Carpenter, Angelica Shirley. Voice of Liberty, The. Edwin Fotheringham, Illus. Non-fiction. So Dakota Historical Soc. Pr., 2020. 32pp. $19.95. 978-1-94181-324-9. OUTSTANDING. GRADES 2-6.
In this non-fiction picture book, the events are based on a specific incident involving the work for women’s rights during the dedication of the Statue of Liberty in 1886. Three intrepid white women—Katherine (“Katie”) Devereux Blake, Lillie Devereux Blake (Katie’s mother), and Matilda Joslyn Gage—were allowed to be in the boat parade, though not to go on the island (it was supposed to be “no women” on the island during the ceremony, but some women who attended with their husbands managed to go on land). The protest group of women raised money and were only able to afford a smelly cattle boat, and some of their fellow protesters declined to embark. However, two hundred others (including 25 men) did join the protest despite the malodorous conditions. The art appears to be watercolor-and ink, and includes what seem to be middle-to-upper-class people (based on style of clothing) differing in age, gender, hair colors, and skin tones. The illustrator did not include much skin-tone diversity, and the drawings of crowds are often tiny and wavery, sometimes making it difficult to determine color, although one particular black woman is depicted in several scenes, and the timeline shows a black man fighting with the Union troops against Confederate soldiers. Back matter includes sections titled: Three Women in the Fight for Women’s Rights; The Statue of Liberty (which describes the construction and building of the statue in France and the deconstruction and rebuilding of it when it arrived at Bedloe’s Island in New York Harbor); a timeline ranging from 1776 through 1972; a bibliography; an author’s note; and a final section of source notes for selected dialogue. The story’s energetic text could easily be used in a storytime for older listeners. Additionally, using the timeline would be especially helpful in a classroom setting, because of the succinct encapsulation of the situation on that day. It would be an excellent starting point for discussion of the continuing struggles for voting equality we face even today. The richness of such a short book (the story itself is only 23 pages long, followed by nine pages of back matter) serves as a fine model for other writers of historical non-fiction in picture book format. Since the book is intended to focus on Mrs. and Miss Blake and Mrs. Gage, and the action takes place on one day, this reviewer’s only quibbles are that the art could have included more racial diversity, and that the bibliographies do not include enough books that discuss the roles of people of color in the suffrage movement.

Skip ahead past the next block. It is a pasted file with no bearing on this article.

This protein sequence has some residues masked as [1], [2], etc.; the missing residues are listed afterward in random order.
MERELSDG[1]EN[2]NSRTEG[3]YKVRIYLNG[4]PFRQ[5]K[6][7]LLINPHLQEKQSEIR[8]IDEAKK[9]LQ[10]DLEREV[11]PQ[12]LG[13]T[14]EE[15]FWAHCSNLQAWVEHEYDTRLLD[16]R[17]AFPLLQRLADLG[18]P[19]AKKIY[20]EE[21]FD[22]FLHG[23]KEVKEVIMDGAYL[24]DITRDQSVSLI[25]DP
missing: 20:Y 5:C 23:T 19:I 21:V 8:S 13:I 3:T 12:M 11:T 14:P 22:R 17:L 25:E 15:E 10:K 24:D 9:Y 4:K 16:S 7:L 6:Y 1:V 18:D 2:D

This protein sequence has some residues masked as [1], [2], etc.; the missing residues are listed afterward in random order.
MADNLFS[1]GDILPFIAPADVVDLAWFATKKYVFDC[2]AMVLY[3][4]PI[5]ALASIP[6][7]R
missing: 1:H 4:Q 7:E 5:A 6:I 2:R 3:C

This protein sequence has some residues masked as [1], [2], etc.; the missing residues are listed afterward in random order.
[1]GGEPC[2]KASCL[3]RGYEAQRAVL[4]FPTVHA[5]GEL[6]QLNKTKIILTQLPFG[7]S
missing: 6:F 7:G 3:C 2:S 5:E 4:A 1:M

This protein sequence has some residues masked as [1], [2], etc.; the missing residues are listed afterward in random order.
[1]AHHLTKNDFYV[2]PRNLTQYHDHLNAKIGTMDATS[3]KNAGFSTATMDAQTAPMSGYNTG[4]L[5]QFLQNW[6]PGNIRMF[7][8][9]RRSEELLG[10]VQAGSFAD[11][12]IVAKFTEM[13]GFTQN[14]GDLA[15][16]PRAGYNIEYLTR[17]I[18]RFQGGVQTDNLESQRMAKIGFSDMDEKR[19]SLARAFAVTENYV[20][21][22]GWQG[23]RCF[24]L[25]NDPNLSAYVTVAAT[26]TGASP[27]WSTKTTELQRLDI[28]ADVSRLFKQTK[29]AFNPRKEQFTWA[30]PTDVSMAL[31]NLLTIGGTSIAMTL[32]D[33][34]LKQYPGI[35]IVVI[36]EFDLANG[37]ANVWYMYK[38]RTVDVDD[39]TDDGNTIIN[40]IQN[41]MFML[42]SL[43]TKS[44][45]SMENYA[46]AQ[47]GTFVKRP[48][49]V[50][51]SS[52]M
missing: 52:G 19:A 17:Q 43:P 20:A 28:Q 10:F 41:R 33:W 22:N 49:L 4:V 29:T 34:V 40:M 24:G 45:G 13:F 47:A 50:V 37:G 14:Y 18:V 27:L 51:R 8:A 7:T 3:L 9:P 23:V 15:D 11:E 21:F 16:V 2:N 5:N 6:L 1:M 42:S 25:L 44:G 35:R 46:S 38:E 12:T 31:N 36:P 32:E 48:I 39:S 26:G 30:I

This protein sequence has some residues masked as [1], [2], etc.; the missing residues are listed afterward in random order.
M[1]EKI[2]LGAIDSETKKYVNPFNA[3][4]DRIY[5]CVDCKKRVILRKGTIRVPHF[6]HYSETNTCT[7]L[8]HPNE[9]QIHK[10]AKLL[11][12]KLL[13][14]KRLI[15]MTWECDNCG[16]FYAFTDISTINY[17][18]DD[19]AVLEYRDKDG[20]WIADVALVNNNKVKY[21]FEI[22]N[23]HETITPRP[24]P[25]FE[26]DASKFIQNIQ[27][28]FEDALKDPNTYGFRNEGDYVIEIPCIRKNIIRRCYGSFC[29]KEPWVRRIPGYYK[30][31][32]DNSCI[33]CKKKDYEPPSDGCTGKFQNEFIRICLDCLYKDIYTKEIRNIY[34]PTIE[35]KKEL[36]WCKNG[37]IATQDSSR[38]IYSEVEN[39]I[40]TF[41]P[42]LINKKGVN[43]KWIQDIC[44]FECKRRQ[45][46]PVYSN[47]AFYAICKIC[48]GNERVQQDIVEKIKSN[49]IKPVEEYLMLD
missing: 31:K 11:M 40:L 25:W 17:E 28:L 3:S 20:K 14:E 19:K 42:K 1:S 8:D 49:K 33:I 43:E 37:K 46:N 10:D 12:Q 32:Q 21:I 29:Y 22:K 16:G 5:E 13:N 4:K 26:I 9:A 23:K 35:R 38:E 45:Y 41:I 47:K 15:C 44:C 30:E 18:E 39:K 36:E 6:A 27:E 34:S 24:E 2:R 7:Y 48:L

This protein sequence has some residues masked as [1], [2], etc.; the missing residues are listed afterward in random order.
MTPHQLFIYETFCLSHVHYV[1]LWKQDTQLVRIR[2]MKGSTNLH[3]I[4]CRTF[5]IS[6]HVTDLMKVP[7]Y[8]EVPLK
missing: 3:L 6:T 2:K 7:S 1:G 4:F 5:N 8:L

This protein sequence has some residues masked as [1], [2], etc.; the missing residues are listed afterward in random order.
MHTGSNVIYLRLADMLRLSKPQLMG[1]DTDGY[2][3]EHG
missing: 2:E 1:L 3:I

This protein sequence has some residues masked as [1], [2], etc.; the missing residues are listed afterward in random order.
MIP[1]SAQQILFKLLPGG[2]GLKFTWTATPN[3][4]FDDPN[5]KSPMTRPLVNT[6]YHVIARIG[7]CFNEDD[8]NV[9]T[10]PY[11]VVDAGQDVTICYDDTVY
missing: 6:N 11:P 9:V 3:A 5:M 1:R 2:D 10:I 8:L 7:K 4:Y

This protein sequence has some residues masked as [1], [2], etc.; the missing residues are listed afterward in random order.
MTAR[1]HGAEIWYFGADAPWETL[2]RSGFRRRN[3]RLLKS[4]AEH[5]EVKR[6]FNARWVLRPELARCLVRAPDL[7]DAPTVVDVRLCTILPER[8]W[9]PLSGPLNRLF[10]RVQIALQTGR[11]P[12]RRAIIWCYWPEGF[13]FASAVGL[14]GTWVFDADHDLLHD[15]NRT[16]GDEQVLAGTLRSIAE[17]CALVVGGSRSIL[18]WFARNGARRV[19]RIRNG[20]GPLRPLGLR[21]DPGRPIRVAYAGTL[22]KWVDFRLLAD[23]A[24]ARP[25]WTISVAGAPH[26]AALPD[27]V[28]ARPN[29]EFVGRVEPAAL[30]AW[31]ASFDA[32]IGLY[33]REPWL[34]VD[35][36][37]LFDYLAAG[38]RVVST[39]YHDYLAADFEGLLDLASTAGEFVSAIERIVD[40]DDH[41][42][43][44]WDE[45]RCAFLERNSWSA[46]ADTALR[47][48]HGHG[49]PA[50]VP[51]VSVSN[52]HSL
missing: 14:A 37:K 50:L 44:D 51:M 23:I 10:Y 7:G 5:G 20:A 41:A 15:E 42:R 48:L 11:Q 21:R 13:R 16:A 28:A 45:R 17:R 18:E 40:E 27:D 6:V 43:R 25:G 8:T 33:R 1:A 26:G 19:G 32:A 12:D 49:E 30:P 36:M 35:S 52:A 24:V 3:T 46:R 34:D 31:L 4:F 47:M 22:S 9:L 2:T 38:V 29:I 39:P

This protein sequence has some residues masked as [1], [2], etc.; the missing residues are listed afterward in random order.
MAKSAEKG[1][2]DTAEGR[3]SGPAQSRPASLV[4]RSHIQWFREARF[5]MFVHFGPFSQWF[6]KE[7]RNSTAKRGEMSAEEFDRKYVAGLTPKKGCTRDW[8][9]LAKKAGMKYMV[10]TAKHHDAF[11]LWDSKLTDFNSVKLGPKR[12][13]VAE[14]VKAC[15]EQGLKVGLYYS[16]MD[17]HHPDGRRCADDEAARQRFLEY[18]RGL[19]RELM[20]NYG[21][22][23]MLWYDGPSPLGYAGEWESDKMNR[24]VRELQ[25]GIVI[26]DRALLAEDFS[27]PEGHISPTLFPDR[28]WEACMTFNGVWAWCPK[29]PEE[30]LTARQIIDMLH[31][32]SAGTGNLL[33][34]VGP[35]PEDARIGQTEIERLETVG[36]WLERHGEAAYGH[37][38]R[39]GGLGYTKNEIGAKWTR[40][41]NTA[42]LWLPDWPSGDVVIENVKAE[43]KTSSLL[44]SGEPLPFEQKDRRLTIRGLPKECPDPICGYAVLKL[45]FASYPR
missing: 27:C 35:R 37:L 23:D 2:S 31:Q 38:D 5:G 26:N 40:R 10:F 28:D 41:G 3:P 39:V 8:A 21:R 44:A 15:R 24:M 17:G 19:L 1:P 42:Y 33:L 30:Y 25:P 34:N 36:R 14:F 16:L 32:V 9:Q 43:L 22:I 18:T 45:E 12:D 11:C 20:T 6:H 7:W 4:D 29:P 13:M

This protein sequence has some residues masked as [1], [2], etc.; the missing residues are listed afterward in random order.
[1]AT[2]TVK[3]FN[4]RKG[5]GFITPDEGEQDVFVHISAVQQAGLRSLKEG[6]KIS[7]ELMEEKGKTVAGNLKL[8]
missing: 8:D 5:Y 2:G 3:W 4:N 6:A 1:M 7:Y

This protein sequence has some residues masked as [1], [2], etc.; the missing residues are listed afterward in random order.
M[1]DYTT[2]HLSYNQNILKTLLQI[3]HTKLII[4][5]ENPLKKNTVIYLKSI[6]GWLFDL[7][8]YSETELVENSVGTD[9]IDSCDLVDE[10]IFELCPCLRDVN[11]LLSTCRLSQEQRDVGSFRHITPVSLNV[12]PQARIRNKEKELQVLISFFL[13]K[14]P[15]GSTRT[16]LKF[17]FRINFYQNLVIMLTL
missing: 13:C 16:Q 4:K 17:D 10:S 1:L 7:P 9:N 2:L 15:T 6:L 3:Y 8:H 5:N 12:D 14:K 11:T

Kathy L. Haug, LibraryKat’s Practiced Eye Proofreading